See Each State’s Online Guilty Pleasure for 2018
What do you google alone in the dark?
From gluttony and lust to greed and envy, our earthly desires can be explored to new depths thanks to the internet. But which of the seven deadly sins is your state after?
We used Google search data to find the embarrassing and subtly sinful terms each state searched the most.
People across the country envy fame and celebrity.
The most searched guilty pleasure terms centered around reality TV and celebrity culture. Eight states had “reality TV” as their guilty pleasure. A couple more states searched for “the Kardashians,” and Arizona searched for “Kylie Jenner lip fillers.” Montana kept things more general, googling “celebrity news.”
Kylie Jenner lip fillers
Justin Bieber’s engagement
New Hampshire must have an embarrassingly high number of Beliebers. Its most searched guilty pleasure was “Justin Bieber’s engagement.”
Everyone likes a good deal—but wanting everything for free is a bit greedy.
The second-most popular searches all pertained to saving money. Six different states googled “free Netflix.” The terms “free coupons,” “discount codes,” and “online auction” also made an appearance.
While we counted Vermont among the states who searched “free Netflix,” there was actually a three-way tie among “free Netflix,” “free Hulu,” and “Tinder.” Free Netflix and Tinder . . . it’s like even a simple “Netflix and chill” is too expensive for Vermont. People of Vermont, maybe swipe left?
We encountered a slew of slothful states.
Ten states searched for terms that deliver entertainment, food, or medical advice, presumably because leaving the house for anything is just too much work nowadays.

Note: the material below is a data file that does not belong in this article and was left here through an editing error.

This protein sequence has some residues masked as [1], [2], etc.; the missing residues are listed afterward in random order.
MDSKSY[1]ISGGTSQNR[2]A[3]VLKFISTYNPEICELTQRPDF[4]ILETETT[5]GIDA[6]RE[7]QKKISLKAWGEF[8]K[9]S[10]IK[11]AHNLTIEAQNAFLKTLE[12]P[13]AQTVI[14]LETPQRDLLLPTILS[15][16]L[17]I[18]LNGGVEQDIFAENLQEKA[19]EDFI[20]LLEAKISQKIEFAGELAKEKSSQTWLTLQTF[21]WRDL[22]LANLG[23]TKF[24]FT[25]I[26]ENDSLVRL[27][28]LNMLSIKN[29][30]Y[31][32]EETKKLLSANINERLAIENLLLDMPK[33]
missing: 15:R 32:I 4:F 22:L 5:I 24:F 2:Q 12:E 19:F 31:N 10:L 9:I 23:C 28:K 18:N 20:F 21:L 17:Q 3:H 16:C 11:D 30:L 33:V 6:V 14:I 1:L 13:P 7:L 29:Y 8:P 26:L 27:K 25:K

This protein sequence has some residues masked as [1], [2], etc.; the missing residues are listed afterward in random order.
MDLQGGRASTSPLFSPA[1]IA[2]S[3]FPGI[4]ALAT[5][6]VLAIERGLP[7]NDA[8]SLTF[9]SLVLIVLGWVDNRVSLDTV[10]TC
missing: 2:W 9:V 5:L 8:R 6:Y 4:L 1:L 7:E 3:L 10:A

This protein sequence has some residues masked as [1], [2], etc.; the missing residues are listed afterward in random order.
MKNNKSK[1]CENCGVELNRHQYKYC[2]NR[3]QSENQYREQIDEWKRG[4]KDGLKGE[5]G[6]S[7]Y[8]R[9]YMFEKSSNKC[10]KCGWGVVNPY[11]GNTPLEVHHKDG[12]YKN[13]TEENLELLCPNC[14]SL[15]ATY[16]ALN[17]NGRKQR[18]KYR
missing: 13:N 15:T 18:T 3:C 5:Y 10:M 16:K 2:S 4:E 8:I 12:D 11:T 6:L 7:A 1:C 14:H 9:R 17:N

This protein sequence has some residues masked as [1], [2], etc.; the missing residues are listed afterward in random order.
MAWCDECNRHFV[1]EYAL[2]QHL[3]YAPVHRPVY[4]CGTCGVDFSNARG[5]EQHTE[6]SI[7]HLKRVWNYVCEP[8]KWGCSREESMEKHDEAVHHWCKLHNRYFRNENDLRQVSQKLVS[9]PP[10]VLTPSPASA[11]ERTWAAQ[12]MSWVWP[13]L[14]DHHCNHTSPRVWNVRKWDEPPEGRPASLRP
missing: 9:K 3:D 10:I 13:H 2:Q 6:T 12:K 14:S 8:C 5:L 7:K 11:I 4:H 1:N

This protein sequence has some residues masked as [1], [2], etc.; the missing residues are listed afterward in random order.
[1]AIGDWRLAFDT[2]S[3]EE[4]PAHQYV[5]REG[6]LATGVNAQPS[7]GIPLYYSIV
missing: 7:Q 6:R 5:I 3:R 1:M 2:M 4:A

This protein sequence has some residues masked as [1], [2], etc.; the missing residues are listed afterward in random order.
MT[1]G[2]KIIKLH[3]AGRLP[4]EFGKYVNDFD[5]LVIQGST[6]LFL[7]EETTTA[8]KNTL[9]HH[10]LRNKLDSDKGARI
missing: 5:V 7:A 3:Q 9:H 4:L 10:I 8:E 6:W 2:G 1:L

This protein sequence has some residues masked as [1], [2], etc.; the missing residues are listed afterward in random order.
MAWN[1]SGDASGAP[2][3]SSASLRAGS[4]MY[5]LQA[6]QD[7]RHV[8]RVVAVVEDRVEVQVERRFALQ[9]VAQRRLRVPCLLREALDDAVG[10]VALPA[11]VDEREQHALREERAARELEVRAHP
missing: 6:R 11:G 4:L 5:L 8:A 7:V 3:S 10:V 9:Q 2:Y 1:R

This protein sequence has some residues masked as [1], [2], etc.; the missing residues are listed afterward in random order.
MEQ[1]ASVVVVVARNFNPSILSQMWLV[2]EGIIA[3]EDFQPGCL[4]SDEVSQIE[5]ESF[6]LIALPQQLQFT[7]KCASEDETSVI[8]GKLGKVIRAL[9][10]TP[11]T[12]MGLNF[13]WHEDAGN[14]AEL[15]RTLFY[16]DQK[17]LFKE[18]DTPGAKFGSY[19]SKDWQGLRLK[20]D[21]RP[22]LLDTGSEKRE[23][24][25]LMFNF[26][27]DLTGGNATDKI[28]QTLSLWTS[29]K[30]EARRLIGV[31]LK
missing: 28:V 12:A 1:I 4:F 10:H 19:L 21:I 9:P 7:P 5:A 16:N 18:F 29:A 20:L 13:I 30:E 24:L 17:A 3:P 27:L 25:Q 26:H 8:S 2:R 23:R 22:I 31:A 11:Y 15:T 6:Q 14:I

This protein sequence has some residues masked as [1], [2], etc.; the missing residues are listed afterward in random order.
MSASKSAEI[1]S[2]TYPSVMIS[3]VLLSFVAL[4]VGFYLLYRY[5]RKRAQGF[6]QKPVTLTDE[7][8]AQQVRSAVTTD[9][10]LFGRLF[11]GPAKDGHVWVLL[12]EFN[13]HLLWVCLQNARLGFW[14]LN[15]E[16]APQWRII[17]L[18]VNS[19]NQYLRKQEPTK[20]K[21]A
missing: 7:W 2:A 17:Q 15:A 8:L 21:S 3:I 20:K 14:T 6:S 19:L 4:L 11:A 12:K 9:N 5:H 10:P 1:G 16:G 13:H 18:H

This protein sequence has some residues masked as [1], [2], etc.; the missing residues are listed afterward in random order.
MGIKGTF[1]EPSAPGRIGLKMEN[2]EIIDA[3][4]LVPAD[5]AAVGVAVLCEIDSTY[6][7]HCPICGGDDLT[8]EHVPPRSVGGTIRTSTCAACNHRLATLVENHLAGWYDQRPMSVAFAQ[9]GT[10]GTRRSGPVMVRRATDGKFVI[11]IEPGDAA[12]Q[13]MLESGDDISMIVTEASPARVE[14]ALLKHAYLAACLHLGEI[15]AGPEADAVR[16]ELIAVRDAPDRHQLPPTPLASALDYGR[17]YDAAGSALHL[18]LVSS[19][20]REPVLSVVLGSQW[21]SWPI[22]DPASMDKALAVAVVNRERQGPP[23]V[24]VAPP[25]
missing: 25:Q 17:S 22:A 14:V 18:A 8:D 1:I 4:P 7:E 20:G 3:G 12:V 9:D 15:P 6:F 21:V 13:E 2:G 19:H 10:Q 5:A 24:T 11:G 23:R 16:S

Six states googled this generation’s version of dinner and a movie: “memes” and “Uber Eats.” A couple other states wanted medical advice about something they were likely too embarrassed to show a doctor.
Maine may be the most innocent state in the US. It had the tamest guilty pleasure search term: ”cat videos.”
Some Americans take a lot of pride in unproven knowledge.
There was another common theme in our data, but “they” don’t want you to know about it. Six states, the Queen, the Vatican, the Illuminati, and Colonel Sanders are all in on it. And if the lizard people find out we’re telling you this, they’ll summon the ghost of Stanley Kubrick to film the guys from the grassy knoll throwing us off the edge of the flat earth.
New Mexico’s most googled guilty pleasure, “UFOs”—the second cousin to conspiracy theories—makes sense, considering the famous UFO sightings in Roswell.
A few states were caught lustfully leering.
With the sheer volume of adult content on the internet, this list is surprisingly short and tamer than we thought it would be. Just four states fit into this category, and three of them kept it mostly clean.
Alabama took it a step further and unabashedly searched for X-rated content. Apparently some people in Alabama will do almost anything to entertain themselves between football seasons.
Several states longed for love, but Mississippi wanted more out a relationship.
As you might expect, “online dating” was among the most searched terms. Some version of it emerged as the most searched term in four states.
Sugar daddy websites
The enterprising people in Mississippi had a particular type of matchmaking on the mind. Attention lonely millionaires of Mississippi: get an online profile. Just watch out for catfish.
Take some parting advice from West Virginia.
The final—and possibly most suggestive—term belongs to West Virginia. It’s dripping with intrigue because of what it could be hiding but also doubles as sage wisdom for everyone guilty of embarrassing search queries.
Delete search history
HighSpeedInternet.com compiled a list of common online guilty pleasures and then analyzed Google search data to find the most searched term in each state.
Author - John Dilley
With over five years writing about the internet industry, John has developed a deep knowledge of internet providers and technology. Prior to writing professionally, John graduated with a degree in strategic communication from the University of Utah. His education and experience make his writing easy to understand, even when covering complex topics. John’s work has been cited by Xfinity.com, PCMag, The Washington Post, Los Angeles Times, and more.